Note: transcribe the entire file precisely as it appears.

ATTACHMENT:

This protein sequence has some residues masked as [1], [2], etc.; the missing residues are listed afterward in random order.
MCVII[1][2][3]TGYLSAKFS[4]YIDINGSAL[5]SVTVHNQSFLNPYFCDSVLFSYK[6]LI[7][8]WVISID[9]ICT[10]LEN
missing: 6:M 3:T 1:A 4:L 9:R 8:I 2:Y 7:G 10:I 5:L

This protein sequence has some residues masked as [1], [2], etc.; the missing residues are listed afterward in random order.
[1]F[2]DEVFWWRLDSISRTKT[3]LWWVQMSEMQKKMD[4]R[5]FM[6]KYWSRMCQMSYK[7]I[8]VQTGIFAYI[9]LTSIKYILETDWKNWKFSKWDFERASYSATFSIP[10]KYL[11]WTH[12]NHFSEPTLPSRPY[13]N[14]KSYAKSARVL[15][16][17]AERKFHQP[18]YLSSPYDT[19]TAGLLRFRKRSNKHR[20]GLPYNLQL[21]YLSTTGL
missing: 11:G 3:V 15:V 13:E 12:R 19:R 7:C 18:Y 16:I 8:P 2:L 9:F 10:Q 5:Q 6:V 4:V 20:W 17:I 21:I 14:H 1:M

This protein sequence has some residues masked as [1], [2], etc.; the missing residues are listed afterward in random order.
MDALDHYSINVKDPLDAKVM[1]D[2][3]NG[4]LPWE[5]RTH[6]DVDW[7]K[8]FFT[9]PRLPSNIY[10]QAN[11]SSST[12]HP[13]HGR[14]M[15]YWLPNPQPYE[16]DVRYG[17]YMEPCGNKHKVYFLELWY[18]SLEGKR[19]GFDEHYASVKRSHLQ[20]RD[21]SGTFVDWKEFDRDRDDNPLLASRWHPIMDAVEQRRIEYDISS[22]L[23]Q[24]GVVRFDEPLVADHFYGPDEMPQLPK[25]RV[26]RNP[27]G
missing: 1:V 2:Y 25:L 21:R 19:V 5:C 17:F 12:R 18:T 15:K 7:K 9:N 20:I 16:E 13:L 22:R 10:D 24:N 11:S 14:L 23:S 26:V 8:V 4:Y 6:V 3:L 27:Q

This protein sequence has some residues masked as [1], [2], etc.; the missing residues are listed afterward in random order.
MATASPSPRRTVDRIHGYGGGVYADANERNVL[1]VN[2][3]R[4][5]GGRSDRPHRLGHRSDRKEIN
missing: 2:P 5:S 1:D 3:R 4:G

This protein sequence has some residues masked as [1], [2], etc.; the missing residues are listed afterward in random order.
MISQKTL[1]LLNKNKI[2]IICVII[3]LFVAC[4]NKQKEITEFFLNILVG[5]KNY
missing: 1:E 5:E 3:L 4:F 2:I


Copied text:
This protein sequence has some residues masked as [1], [2], etc.; the missing residues are listed afterward in random order.
MCVII[1][2][3]TGYLSAKFS[4]YIDINGSAL[5]SVTVHNQSFLNPYFCDSVLFSYK[6]LI[7][8]WVISID[9]ICT[10]LEN
missing: 6:M 3:T 1:A 4:L 9:R 8:I 2:Y 7:G 10:I 5:L

This protein sequence has some residues masked as [1], [2], etc.; the missing residues are listed afterward in random order.
[1]F[2]DEVFWWRLDSISRTKT[3]LWWVQMSEMQKKMD[4]R[5]FM[6]KYWSRMCQMSYK[7]I[8]VQTGIFAYI[9]LTSIKYILETDWKNWKFSKWDFERASYSATFSIP[10]KYL[11]WTH[12]NHFSEPTLPSRPY[13]N[14]KSYAKSARVL[15][16][17]AERKFHQP[18]YLSSPYDT[19]TAGLLRFRKRSNKHR[20]GLPYNLQL[21]YLSTTGL
missing: 11:G 3:V 15:V 13:E 12:R 19:R 7:C 18:Y 16:I 8:P 2:L 9:F 10:Q 5:Q 6:V 4:V 20:W 17:I 21:I 14:H 1:M

This protein sequence has some residues masked as [1], [2], etc.; the missing residues are listed afterward in random order.
MDALDHYSINVKDPLDAKVM[1]D[2][3]NG[4]LPWE[5]RTH[6]DVDW[7]K[8]FFT[9]PRLPSNIY[10]QAN[11]SSST[12]HP[13]HGR[14]M[15]YWLPNPQPYE[16]DVRYG[17]YMEPCGNKHKVYFLELWY[18]SLEGKR[19]GFDEHYASVKRSHLQ[20]RD[21]SGTFVDWKEFDRDRDDNPLLASRWHPIMDAVEQRRIEYDISS[22]L[23]Q[24]GVVRFDEPLVADHFYGPDEMPQLPK[25]RV[26]RNP[27]G
missing: 1:V 2:Y 25:L 21:R 19:V 5:C 17:F 12:R 18:T 15:K 7:K 9:N 20:I 16:E 13:L 22:R 10:D 24:N 11:S 14:L 23:S 26:V 8:V 4:Y 6:V 3:L 27:Q

This protein sequence has some residues masked as [1], [2], etc.; the missing residues are listed afterward in random order.
MATASPSPRRTVDRIHGYGGGVYADANERNVL[1]VN[2][3]R[4][5]GGRSDRPHRLGHRSDRKEIN
missing: 2:P 5:S 1:D 3:R 4:G

This protein sequence has some residues masked as [1], [2], etc.; the missing residues are listed afterward in random order.
MISQKTL[1]LLNKNKI[2]IICVII[3]LFVAC[4]NKQKEITEFFLNILVG[5]KNY
missing: 1:E 5:E 3:L 4:F 2:I